One of the largest government buildings in the world, the Municipal Building in downtown Manhattan, is a magnificent structure worthy of its “City Landmark” designation.
History of the Municipal Building
By the 1880s, the city of New York was growing in leaps and bounds. The population had increased to more than a million residents, and the government was outgrowing its offices. The mayor, Franklin Edson, recognized the need for more space for government offices and was reluctant to add onto the original City Hall building.
Instead, between the years of 1888 and 1907, the city organized a series of competitions to choose designs for several new structures, including the municipal building. A member of the well-known firm of McKim, Mead, and White was the winner and plans began for the construction of the current Municipal Building.
By the time the foundation was laid in 1908, the population of New York City numbered more than 4.5 million and McKim, Mead, and White recognized the need for a large, stately building. The Municipal Building, the firm’s first skyscraper, was soon recognized as one of the grandest and most ornate buildings in the city.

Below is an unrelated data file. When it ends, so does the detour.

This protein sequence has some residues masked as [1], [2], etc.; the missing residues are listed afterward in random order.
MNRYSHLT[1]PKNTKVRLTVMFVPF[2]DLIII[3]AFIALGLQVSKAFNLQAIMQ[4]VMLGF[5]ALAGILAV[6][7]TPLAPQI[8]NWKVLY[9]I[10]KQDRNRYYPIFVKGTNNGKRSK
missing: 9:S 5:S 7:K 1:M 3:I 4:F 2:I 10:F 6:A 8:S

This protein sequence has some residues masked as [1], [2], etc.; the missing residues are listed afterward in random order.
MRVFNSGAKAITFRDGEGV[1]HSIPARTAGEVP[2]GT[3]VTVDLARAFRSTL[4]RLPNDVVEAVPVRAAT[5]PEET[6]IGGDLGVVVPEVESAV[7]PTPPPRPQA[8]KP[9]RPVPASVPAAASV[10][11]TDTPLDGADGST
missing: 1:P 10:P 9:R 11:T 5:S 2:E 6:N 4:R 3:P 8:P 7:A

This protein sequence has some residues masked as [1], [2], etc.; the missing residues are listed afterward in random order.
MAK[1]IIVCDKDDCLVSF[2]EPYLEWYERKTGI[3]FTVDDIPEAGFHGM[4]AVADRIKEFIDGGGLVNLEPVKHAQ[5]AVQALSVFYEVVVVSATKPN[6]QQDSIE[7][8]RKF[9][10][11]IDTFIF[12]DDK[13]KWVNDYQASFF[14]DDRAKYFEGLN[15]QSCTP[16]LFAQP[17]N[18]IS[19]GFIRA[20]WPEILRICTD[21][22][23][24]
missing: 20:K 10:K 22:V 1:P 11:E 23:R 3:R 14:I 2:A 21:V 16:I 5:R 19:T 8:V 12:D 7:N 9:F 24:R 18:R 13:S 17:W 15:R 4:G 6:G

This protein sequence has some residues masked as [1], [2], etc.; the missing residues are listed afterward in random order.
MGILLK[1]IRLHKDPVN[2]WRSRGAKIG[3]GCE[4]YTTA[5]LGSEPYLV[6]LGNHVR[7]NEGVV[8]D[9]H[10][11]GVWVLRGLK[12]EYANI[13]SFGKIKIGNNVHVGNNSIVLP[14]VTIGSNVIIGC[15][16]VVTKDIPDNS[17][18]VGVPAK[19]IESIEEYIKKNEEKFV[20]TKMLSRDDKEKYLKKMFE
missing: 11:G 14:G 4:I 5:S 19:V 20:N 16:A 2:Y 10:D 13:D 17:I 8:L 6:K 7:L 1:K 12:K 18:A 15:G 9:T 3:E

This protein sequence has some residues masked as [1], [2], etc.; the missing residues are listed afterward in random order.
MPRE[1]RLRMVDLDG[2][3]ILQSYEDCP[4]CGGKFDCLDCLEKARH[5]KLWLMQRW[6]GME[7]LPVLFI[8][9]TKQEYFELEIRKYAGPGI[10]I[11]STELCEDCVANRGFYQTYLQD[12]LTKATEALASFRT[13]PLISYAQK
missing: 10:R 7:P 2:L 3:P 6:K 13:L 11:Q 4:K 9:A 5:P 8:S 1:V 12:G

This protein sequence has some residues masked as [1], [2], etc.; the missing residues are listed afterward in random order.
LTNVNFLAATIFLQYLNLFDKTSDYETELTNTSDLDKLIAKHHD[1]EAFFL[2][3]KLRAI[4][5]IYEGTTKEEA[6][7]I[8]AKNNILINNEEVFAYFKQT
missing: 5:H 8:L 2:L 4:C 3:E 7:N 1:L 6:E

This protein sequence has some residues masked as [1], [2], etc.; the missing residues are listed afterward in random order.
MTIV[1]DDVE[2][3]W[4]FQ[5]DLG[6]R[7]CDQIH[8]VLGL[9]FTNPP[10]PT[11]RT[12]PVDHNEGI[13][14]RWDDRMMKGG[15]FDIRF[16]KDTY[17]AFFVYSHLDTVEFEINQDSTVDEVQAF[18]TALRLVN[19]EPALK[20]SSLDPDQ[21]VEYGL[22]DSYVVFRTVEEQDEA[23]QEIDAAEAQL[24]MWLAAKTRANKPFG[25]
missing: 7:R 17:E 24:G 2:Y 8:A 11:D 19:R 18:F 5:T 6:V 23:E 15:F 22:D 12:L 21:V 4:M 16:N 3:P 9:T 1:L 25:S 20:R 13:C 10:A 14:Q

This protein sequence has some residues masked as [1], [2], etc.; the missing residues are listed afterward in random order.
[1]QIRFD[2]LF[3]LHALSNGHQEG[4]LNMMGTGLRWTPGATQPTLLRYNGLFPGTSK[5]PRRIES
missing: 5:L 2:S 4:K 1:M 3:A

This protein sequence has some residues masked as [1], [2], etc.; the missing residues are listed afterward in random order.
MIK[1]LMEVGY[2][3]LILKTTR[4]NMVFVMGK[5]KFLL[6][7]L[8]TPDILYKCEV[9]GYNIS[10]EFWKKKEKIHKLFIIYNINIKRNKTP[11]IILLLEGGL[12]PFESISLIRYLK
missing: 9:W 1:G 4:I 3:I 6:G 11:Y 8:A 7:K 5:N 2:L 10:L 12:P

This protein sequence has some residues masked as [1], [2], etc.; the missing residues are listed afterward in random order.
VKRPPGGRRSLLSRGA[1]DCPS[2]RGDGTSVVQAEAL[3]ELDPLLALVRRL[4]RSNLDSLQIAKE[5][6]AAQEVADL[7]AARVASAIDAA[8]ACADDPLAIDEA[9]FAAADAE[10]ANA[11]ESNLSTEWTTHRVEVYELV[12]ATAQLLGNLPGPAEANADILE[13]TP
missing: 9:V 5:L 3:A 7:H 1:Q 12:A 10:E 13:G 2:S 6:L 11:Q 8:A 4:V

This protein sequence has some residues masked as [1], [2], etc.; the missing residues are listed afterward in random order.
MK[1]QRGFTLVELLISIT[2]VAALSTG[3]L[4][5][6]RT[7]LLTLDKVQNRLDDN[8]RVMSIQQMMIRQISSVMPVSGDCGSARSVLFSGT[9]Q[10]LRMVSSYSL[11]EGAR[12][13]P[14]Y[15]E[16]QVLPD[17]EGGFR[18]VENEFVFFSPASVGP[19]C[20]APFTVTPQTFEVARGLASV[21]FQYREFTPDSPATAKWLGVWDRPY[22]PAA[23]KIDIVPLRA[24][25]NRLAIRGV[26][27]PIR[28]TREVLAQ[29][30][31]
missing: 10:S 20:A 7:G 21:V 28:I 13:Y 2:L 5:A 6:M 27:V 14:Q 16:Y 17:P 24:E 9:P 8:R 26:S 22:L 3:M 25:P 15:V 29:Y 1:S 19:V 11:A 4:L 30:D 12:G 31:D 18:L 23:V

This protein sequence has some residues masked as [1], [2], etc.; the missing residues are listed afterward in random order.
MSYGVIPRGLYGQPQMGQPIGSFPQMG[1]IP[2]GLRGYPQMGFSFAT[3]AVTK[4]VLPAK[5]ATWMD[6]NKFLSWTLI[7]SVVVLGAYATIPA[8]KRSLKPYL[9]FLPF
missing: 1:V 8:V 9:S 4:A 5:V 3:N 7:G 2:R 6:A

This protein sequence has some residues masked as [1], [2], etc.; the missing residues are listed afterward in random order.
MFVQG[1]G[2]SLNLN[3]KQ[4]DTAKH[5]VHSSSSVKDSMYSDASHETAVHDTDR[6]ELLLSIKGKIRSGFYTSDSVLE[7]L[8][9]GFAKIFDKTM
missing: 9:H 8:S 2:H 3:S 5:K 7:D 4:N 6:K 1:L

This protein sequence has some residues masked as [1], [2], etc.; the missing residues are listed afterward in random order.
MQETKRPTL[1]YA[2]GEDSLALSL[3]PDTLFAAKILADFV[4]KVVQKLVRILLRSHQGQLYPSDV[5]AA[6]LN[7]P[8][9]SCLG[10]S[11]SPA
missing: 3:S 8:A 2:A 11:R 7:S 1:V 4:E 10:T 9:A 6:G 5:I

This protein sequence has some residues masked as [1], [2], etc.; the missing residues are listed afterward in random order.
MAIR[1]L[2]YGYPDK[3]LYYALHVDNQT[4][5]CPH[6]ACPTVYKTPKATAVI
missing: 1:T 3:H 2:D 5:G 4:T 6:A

About the Building
The Manhattan Municipal Building was designed in the Roman, Italian Renaissance and Classical styles. The center tower soars 15 stories above the lower part of the building, which stands 25-stories tall.
On top of the central tower is a 20-foot (6 m) tall statue known as “Civic Fame”, fashioned by sculptor Adolph Weinman. In addition to this statue, visitors will see various types of sculpture and relief covering portions of the building. Each represents the City of New York and Civic Service. In addition, Weinman designed the shields that were used in the elevators, on the molding above the colonnade and on the false colonnade above the 22nd floor.
The Municipal Building was completed in 1915 and by the following year, all the offices were full. Since that time, the building has been the sight of two major renovations, most recently in 1993.
Today, the magnificent Municipal Building is home to the Department of Citywide Administrative Services and several other city services. The mayor of New York also keeps his office in this building.
The Municipal Building has also earned fame as the place where approximately 30,000 New Yorkers are married each year in civil ceremonies that last about four minutes.
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